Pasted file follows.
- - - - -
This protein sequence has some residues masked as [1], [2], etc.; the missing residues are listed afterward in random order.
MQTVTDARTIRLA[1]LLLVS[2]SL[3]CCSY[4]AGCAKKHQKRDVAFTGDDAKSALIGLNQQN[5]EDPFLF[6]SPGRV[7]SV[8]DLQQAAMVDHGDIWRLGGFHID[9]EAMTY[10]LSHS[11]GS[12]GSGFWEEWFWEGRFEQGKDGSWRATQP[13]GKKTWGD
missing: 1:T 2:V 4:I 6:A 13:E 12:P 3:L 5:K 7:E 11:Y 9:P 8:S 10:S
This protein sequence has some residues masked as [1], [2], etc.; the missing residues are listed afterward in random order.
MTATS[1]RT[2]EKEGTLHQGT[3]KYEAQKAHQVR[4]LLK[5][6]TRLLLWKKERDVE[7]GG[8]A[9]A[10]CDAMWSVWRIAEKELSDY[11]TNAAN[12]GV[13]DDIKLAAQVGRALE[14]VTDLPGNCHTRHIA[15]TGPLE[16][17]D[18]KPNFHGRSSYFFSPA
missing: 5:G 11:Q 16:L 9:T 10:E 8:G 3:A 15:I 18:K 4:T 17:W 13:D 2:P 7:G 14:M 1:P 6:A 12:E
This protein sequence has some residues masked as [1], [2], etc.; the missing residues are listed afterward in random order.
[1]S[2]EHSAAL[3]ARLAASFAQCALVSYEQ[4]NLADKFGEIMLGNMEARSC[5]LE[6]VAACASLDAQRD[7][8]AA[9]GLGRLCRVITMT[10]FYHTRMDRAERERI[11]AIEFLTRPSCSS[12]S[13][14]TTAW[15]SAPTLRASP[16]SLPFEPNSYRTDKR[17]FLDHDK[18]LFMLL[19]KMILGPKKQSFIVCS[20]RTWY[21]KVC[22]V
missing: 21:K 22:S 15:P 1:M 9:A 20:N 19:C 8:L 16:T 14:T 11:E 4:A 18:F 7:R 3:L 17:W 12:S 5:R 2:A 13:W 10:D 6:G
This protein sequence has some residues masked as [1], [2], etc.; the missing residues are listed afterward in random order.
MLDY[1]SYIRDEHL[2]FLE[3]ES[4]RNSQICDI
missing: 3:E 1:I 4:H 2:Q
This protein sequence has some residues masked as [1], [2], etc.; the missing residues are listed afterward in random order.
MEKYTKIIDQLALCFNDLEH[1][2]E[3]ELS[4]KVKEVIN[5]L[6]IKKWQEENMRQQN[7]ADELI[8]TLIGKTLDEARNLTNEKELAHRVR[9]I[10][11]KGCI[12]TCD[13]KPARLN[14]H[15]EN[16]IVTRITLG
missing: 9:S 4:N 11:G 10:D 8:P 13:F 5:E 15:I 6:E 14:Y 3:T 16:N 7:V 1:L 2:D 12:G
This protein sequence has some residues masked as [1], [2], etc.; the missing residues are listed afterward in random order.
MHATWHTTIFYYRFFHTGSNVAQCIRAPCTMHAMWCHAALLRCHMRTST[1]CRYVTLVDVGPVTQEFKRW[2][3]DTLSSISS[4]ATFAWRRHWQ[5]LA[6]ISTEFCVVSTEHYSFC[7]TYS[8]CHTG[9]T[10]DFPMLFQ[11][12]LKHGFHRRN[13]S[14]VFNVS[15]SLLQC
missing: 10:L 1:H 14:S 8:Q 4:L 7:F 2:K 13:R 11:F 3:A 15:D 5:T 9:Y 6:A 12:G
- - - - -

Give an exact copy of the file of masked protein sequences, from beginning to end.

This protein sequence has some residues masked as [1], [2], etc.; the missing residues are listed afterward in random order.
MQTVTDARTIRLA[1]LLLVS[2]SL[3]CCSY[4]AGCAKKHQKRDVAFTGDDAKSALIGLNQQN[5]EDPFLF[6]SPGRV[7]SV[8]DLQQAAMVDHGDIWRLGGFHID[9]EAMTY[10]LSHS[11]GS[12]GSGFWEEWFWEGRFEQGKDGSWRATQP[13]GKKTWGD
missing: 1:T 2:V 4:I 6:A 13:E 12:P 3:L 5:K 7:E 11:Y 9:P 8:S 10:S
This protein sequence has some residues masked as [1], [2], etc.; the missing residues are listed afterward in random order.
MTATS[1]RT[2]EKEGTLHQGT[3]KYEAQKAHQVR[4]LLK[5][6]TRLLLWKKERDVE[7]GG[8]A[9]A[10]CDAMWSVWRIAEKELSDY[11]TNAAN[12]GV[13]DDIKLAAQVGRALE[14]VTDLPGNCHTRHIA[15]TGPLE[16][17]D[18]KPNFHGRSSYFFSPA
missing: 5:G 11:Q 16:L 9:T 10:E 8:G 3:A 15:I 18:K 4:T 17:W 13:D 2:P 7:G 14:M 1:P 6:A 12:E
This protein sequence has some residues masked as [1], [2], etc.; the missing residues are listed afterward in random order.
[1]S[2]EHSAAL[3]ARLAASFAQCALVSYEQ[4]NLADKFGEIMLGNMEARSC[5]LE[6]VAACASLDAQRD[7][8]AA[9]GLGRLCRVITMT[10]FYHTRMDRAERERI[11]AIEFLTRPSCSS[12]S[13][14]TTAW[15]SAPTLRASP[16]SLPFEPNSYRTDKR[17]FLDHDK[18]LFMLL[19]KMILGPKKQSFIVCS[20]RTWY[21]KVC[22]V
missing: 21:K 22:S 15:P 1:M 9:A 20:N 19:C 8:L 16:T 14:T 11:E 4:A 18:F 7:R 3:L 17:W 12:S 5:R 2:A 13:W 10:D 6:G
This protein sequence has some residues masked as [1], [2], etc.; the missing residues are listed afterward in random order.
MLDY[1]SYIRDEHL[2]FLE[3]ES[4]RNSQICDI
missing: 3:E 1:I 4:H 2:Q
This protein sequence has some residues masked as [1], [2], etc.; the missing residues are listed afterward in random order.
MEKYTKIIDQLALCFNDLEH[1][2]E[3]ELS[4]KVKEVIN[5]L[6]IKKWQEENMRQQN[7]ADELI[8]TLIGKTLDEARNLTNEKELAHRVR[9]I[10][11]KGCI[12]TCD[13]KPARLN[14]H[15]EN[16]IVTRITLG
missing: 9:S 4:N 11:G 10:D 8:P 13:F 5:E 15:I 6:E 14:Y 3:T 16:N 7:V 1:L 2:D 12:G
This protein sequence has some residues masked as [1], [2], etc.; the missing residues are listed afterward in random order.
MHATWHTTIFYYRFFHTGSNVAQCIRAPCTMHAMWCHAALLRCHMRTST[1]CRYVTLVDVGPVTQEFKRW[2][3]DTLSSISS[4]ATFAWRRHWQ[5]LA[6]ISTEFCVVSTEHYSFC[7]TYS[8]CHTG[9]T[10]DFPMLFQ[11][12]LKHGFHRRN[13]S[14]VFNVS[15]SLLQC
missing: 10:L 1:H 14:S 8:Q 4:L 7:F 2:K 13:R 11:F 3:A 15:D 5:T 9:Y 6:A 12:G